AQA GCSE Chemistry

Revision Notes

4.3.4 Electrolysis of Aqueous Solutions

Electrolysis of an Aqueous Solution Using Inert Electrodes

  • Aqueous solutions will always have water (H2O)
  • In the electrolysis of aqueous solutions, the water molecules dissociate producing H+ and OH ions:

H2O ⇌ H+ + OH

  • These ions are also involved in the process and their chemistry must be considered
  • We now have an electrolyte that contains ions from the compound plus ions from the water
  • Which ions get discharged and at which electrode depends on the relative reactivity of the elements involved
  • Concentrated and dilute solutions of the same compound give different products
  • For anions, the more concentrated ion will tend to get discharged over a more dilute ion

Exam Tip

When answering questions on this topic, it helps if you first write down all of the ions present first. Only then you should start comparing their reactivity and deducing the products formed.

Electrode Reactions

Positive Electrode (anode)

  • Negatively charged OH ions and nonmetal ions are attracted to the positive electrode
  • Either OH or nonmetal ions will lose electrons and oxygen gas or the gas of the nonmetal in question is released e.g. chlorine, or bromine
  • The product formed depends on which ion is preferentially discharged, with the other ion remaining in solution
  • An order of the discharge of anions is shown below:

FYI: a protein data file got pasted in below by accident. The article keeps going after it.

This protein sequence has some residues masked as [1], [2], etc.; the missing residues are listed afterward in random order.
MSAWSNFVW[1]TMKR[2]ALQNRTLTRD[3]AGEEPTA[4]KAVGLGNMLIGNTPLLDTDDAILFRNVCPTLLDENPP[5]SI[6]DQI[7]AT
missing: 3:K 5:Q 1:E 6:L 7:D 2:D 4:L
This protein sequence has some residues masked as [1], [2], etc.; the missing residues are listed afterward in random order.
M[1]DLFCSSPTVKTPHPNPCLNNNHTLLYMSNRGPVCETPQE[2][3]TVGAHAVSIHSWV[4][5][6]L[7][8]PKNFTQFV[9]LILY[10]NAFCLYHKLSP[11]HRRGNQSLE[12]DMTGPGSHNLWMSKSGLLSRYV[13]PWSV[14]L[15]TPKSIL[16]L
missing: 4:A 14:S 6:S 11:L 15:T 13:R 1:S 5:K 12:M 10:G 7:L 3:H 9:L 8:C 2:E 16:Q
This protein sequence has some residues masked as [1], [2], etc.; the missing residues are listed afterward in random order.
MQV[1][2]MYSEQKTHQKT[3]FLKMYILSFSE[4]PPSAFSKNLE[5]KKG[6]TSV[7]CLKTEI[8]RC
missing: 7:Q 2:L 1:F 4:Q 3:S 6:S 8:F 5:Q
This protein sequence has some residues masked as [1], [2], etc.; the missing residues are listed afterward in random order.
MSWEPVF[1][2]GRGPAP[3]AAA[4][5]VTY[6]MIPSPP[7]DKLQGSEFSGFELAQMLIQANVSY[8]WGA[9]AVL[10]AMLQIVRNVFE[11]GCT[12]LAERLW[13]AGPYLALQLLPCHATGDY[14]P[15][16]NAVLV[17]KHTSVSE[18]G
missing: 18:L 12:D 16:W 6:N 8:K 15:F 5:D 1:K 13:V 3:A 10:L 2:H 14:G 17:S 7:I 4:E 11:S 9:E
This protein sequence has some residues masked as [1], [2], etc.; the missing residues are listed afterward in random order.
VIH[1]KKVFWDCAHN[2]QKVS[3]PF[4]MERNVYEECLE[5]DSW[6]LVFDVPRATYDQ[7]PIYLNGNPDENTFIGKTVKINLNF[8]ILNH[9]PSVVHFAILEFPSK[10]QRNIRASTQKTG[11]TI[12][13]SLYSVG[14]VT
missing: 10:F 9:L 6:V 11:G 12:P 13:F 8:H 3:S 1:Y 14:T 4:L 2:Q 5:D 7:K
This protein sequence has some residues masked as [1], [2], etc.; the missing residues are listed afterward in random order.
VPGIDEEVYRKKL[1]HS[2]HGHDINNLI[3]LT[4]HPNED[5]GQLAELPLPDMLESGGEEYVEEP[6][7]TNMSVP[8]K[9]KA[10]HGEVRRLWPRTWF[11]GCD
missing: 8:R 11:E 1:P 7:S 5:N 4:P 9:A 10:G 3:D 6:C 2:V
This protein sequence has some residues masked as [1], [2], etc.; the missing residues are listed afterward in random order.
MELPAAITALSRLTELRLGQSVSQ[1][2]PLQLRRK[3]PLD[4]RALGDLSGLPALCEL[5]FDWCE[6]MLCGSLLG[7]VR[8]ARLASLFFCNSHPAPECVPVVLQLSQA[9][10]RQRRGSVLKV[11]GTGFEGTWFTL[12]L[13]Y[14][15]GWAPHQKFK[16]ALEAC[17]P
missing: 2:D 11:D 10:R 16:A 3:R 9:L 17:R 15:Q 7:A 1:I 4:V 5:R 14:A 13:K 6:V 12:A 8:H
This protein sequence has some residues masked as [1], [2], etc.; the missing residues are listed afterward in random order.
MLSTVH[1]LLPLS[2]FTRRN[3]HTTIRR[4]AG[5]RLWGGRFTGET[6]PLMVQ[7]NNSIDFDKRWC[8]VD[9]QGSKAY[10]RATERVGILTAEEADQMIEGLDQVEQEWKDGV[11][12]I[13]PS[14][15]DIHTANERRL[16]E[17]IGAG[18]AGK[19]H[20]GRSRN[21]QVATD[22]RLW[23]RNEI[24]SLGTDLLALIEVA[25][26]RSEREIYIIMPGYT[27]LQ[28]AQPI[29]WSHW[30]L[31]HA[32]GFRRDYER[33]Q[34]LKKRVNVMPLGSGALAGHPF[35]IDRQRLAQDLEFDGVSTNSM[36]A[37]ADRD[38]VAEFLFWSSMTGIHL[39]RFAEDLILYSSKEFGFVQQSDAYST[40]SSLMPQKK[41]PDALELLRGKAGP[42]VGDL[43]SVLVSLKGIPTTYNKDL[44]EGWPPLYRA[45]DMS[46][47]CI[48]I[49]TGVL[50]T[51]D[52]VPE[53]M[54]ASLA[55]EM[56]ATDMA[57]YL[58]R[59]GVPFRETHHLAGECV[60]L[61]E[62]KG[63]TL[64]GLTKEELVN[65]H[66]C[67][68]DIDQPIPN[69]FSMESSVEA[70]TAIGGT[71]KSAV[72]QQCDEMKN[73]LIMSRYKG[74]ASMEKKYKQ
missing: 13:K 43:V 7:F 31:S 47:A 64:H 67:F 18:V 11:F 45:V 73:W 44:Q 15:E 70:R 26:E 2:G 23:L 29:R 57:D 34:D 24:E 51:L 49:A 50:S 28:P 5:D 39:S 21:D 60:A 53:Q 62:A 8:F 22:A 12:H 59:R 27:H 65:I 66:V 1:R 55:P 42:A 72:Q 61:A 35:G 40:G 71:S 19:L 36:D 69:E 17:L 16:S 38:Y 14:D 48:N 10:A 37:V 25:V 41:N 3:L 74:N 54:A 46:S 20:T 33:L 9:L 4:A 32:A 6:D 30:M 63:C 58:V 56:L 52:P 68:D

• Less easily discharged SO42- → NO3→ Cl → Br → I→ OH  More easily discharged
  • Therefore at the anode, oxygen gas will be produced unless the ionic compound contains halide ions, in which case the halogen will be produced

Negative Electrode (cathode)

  • Positively charged H+ and metal ions are attracted to the negative electrode but only one will gain electrons
  • Either hydrogen gas or the metal will be produced
  • If the metal is above hydrogen in the reactivity series, then hydrogen will be produced and bubbling will be seen at the cathode
  • This is because the more reactive ions will remain in solution, causing the least reactive ion to be discharged
  • Therefore at the cathode, hydrogen gas will be produced unless the positive ions from the ionic compound are less reactive than hydrogen, in which case the metal is produced

The reactivity series of metals, IGCSE & GCSE Chemistry revision notes

The reactivity series of metals including hydrogen and carbon

  • The electrode products are shown below for a series of common electrolytes

Common Electrolytes Table

Common Electrolytes Table, downloadable IGCSE & GCSE Chemistry revision notes

Determining what Gas is Produced

  • The gas produced can be tested to determine its identity
  • If the gas produced at the cathode burns with a ‘pop’ with a lighted splint then the gas is hydrogen
  • If the gas produced at the anode relights a glowing splint dipped into the gas then the gas is oxygen
  • The halogen gases all produce their own colours (bromine is red-brown, chlorine is yellow-green)

Exam Tip

Once you have identified the ions, the next step is to decide towards which electrode will they be drawn and identify the product formed. It helps if you recall the reactivity series.

Author: Francesca

Fran has taught A level Chemistry in the UK for over 10 years. As head of science, she used her passion for education to drive improvement for staff and students, supporting them to achieve their full potential. Fran has also co-written science textbooks and worked as an examiner for UK exam boards.

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